FB’s Internal Q&A Sessions Reveal Early Strategy for Libra: Leaked

FB’s Internal Q&A Sessions Reveal Early Strategy for Libra: Leaked

Newly leaked audio from QA sessions between Facebook’s CEO and employees revealed Facebook’s early strategy for Libra launch.
One month after releasing Libra’s white paper
On Oct. 1, tech news agency The Verge published audio and text from recent internal meetings at Facebook where CEO Mark Zuckerberg answered employees’ questions about the future of the social media giant. According to the report, the leaked transcripts cover two Facebook’s internal meetings in July 2019.
Along with major topics such as Facebook’s potential breakup by regulators, Zuckerberg devoted a significant part of the sessions to the company’s much-discussed project Libra, which was officially unveiled in June 2019. 
Consultative approach
Zuckerberg underlined the consultative approach around Libra, elaborating that both Facebook and the Libra Association want to do their best to solve a number of issues before the actual launch of the project.
Speaking at one of the July’s meetings, Zuckerberg said:
“We want to make sure. We get that there are real issues. Finance is a very heavily regulated space. There’s a lot of important issues that need to be dealt with in preventing money laundering, preventing financing of terrorists and people who the different governments say you can’t do with. There are a lot of requirements on knowing who your customers are.”
Private engagement is more substantive
During the session, Zuckerberg further outlined Facebook’s early strategy for courting regulators, stating that diverse proceedings around the project are going to be a long road because “this is what big engagement looks like.”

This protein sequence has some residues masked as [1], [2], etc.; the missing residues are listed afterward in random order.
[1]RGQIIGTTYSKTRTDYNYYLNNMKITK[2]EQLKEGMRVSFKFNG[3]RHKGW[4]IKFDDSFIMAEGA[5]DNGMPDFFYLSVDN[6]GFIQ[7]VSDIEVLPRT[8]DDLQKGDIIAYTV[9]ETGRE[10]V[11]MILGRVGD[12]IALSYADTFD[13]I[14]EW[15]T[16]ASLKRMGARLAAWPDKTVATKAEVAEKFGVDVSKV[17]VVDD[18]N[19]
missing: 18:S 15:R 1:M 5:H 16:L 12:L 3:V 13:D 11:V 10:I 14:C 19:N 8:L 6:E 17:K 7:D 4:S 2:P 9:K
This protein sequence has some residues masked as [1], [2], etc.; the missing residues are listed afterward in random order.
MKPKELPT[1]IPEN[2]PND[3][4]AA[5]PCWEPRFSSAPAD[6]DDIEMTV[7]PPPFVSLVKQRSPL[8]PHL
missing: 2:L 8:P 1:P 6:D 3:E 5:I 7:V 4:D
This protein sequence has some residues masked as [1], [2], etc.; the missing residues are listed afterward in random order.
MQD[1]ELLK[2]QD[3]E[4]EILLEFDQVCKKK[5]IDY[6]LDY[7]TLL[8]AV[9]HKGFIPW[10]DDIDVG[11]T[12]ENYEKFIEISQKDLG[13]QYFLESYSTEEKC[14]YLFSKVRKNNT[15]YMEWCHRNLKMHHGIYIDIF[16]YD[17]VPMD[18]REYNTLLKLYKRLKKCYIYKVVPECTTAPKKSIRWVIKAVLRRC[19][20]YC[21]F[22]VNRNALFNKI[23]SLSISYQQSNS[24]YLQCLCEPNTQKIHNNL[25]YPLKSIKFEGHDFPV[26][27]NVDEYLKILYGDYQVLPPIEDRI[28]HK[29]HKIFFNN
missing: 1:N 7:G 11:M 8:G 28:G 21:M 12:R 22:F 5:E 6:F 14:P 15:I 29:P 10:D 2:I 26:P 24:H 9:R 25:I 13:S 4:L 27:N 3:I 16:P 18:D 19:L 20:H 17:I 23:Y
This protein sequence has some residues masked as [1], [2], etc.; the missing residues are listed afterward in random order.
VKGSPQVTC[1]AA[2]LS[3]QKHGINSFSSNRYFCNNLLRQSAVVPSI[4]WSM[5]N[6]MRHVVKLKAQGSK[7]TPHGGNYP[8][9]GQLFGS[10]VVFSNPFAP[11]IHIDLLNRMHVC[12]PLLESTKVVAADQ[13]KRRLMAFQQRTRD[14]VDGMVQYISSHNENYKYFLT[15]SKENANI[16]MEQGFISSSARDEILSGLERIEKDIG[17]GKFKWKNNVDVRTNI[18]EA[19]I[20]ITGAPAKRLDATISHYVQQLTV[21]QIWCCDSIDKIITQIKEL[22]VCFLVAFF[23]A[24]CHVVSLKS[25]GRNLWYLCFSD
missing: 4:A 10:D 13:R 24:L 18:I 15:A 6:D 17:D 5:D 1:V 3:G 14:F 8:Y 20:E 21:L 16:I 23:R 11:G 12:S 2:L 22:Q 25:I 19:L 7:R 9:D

Facebook CEO also noted that private engagement with regulators will be more substantive and less dramatic than public procedures such as mid-July hearings between Banking Committee of the United States Senate and David Marcus, head of Facebook’s wallet Calibra.
On Sept. 26, Zuckerberg reportedly acknowledged the difficulty the company faces against regulatory scrutiny and public perception around Libra. After meeting with major skepticism from European regulators, the Federal Advisory Council of the U.S. Federal Reserve argued yesterday that Facebook is potentially creating a digital monetary ecosystem outside of sanctioned financial markets, or a “shadow banking.”
Senator Warren slams Libra again
Meanwhile, Elizabeth Warren, Senator and presidential candidate and a known crypto critic, recently reiterated her negative stance towards Facebook’s Libra, urging global regulators to stop giant companies like Facebook from initiatives like this. In an Oct. 1 tweet in response to the leaked audio from Zuckerberg, Warren wrote:
“What would really “suck” is if we don’t fix a corrupt system that lets giant companies like Facebook engage in illegal anticompetitive practices, stomp on consumer privacy rights, and repeatedly fumble their responsibility to protect our democracy.”
Previously, Warren outlined a lack of evidence that Facebook does not plan to link the platform’s user data to their money transactions and keep those records.

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